Maisie, on a morning jog, becomes the victim of a freak accident. Lightening strikes a tree causing a large branch to fall on electrical wires and Maisie is severely burned. She does not remember the event, but wakes in the hospital after being in a medically induced coma. Before the accident she was looking forward to Junior Prom, her jogs, and trying to ignore her fighting parents. Now, waking months after the accident her injuries are worse than 3rd degree burns. With half of her face gone, bones missing, and bandages along the left side of her body, Maisie’s life is altered forever.
With the possibility of a partial face transplant, Maisie must face (no pun intended) if moving on means moving on without the face she has known. Can she return to her old life, but with a new face? The transplant would possibly allow her to smell, taste, and feel the skin on her face, which is what she wants, but the thought of someone else’s face staring back in a reflection might be more difficult than healing physically.
As Maisie struggles to adjust both in the new flesh and immerse herself back into the high school setting, she begins a dangerous self-medication, or rather not-medicating. On top of her own thoughts, she also overhears the opinions of her classmates and boyfriend Chirag who are struggling with the “new” Maisie as well. As physical therapy continues, Maisie also goes to a support group with people coping with their physical ailments. There she meets Adam who never knew the “old” Maisie. And in Group, Maisie finally finds people who can understand what she is going through.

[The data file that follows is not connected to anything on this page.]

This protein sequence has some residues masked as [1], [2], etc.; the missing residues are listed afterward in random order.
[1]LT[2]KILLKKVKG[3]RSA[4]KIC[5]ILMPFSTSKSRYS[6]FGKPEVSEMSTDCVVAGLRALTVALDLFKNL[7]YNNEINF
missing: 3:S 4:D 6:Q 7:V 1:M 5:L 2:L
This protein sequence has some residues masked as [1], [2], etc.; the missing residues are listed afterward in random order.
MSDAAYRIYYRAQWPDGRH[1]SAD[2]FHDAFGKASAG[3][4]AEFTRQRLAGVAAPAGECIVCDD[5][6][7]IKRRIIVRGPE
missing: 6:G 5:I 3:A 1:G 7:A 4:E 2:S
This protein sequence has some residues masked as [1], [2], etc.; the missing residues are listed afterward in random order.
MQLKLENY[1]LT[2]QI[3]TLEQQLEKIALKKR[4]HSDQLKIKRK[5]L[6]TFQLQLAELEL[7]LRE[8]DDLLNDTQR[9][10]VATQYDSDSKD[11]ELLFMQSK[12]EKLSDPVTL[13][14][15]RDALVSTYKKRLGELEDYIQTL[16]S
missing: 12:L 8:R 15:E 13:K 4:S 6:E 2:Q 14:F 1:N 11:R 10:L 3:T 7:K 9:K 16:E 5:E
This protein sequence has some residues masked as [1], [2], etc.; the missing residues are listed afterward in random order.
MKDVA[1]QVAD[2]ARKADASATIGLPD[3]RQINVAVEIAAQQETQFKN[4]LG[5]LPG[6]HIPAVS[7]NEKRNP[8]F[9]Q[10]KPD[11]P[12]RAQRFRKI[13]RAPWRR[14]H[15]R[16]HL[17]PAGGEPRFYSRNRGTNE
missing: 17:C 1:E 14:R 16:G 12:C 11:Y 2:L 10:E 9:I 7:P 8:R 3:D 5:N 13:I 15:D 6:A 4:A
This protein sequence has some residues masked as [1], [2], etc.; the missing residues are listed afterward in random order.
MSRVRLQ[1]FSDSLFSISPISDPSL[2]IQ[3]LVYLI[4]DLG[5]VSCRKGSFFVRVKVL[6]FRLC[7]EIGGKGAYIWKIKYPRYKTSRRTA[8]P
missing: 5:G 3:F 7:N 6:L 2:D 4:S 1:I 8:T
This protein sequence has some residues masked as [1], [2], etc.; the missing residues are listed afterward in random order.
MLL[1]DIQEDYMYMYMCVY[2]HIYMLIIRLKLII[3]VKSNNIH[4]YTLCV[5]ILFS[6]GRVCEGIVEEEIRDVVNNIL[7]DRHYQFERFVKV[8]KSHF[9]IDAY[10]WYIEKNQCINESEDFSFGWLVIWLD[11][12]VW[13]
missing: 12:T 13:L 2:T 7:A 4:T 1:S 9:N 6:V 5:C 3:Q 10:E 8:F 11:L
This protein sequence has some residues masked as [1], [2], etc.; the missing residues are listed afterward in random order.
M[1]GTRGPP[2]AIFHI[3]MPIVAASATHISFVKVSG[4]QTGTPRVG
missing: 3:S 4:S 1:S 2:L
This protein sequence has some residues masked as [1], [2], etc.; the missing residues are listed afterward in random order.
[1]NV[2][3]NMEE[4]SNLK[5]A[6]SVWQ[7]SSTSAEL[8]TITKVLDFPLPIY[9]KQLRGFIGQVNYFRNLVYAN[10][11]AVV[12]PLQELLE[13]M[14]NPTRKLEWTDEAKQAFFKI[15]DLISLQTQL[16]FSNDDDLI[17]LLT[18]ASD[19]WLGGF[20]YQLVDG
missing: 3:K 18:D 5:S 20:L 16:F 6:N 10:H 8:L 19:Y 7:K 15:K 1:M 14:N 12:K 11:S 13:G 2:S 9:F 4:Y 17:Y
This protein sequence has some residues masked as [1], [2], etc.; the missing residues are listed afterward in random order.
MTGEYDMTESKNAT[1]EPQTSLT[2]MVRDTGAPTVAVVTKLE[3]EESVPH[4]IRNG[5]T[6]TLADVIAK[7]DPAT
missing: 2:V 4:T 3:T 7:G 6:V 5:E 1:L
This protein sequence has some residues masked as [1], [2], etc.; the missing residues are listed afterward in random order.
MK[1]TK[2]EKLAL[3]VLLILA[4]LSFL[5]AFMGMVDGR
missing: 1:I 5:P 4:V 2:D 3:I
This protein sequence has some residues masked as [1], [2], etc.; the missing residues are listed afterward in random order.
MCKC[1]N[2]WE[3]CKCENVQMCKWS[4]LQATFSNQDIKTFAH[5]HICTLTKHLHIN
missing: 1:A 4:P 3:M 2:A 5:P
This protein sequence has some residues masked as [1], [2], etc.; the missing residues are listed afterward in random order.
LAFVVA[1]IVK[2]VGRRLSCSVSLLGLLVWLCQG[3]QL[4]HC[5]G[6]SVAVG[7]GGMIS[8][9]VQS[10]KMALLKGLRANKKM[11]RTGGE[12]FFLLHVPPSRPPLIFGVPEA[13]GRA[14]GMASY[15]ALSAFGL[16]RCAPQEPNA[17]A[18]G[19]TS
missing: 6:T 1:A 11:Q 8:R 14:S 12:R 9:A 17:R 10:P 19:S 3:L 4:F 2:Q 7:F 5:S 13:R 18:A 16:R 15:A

“You have to learn to love yourself before you can love someone else. Because it’s only when we love ourselves that we feel worthy of someone else’s love.”
The struggles, insecurities, and anger are truthful and beautifully written. Maisie’s inner thoughts are honest and real, even once she has finished mourning her loss. She has a few moments when she is able to joke and laugh again. The process of healing (or even not healing) is long and different for everyone (as shown by people in her support group) and Sheinmel covers it with care, respect, and realistically. With the whole last section focused on processing information, it being OK to be angry, resentfulness, jealous, and mad at the world, there is precious time given to the process of understanding and the psychological aspects of healing. Maisie constantly refers to her current life as “Maisie 2.0” since she is no longer who she was. But, as the character Adam says, (paraphrasing), life continues to move and experiences shape you, whether old Maisie or 2.0 Maisie were here. The fact is YOU are here and what will YOU do?
This is a beautiful story. A top favorite like All The Bright Places.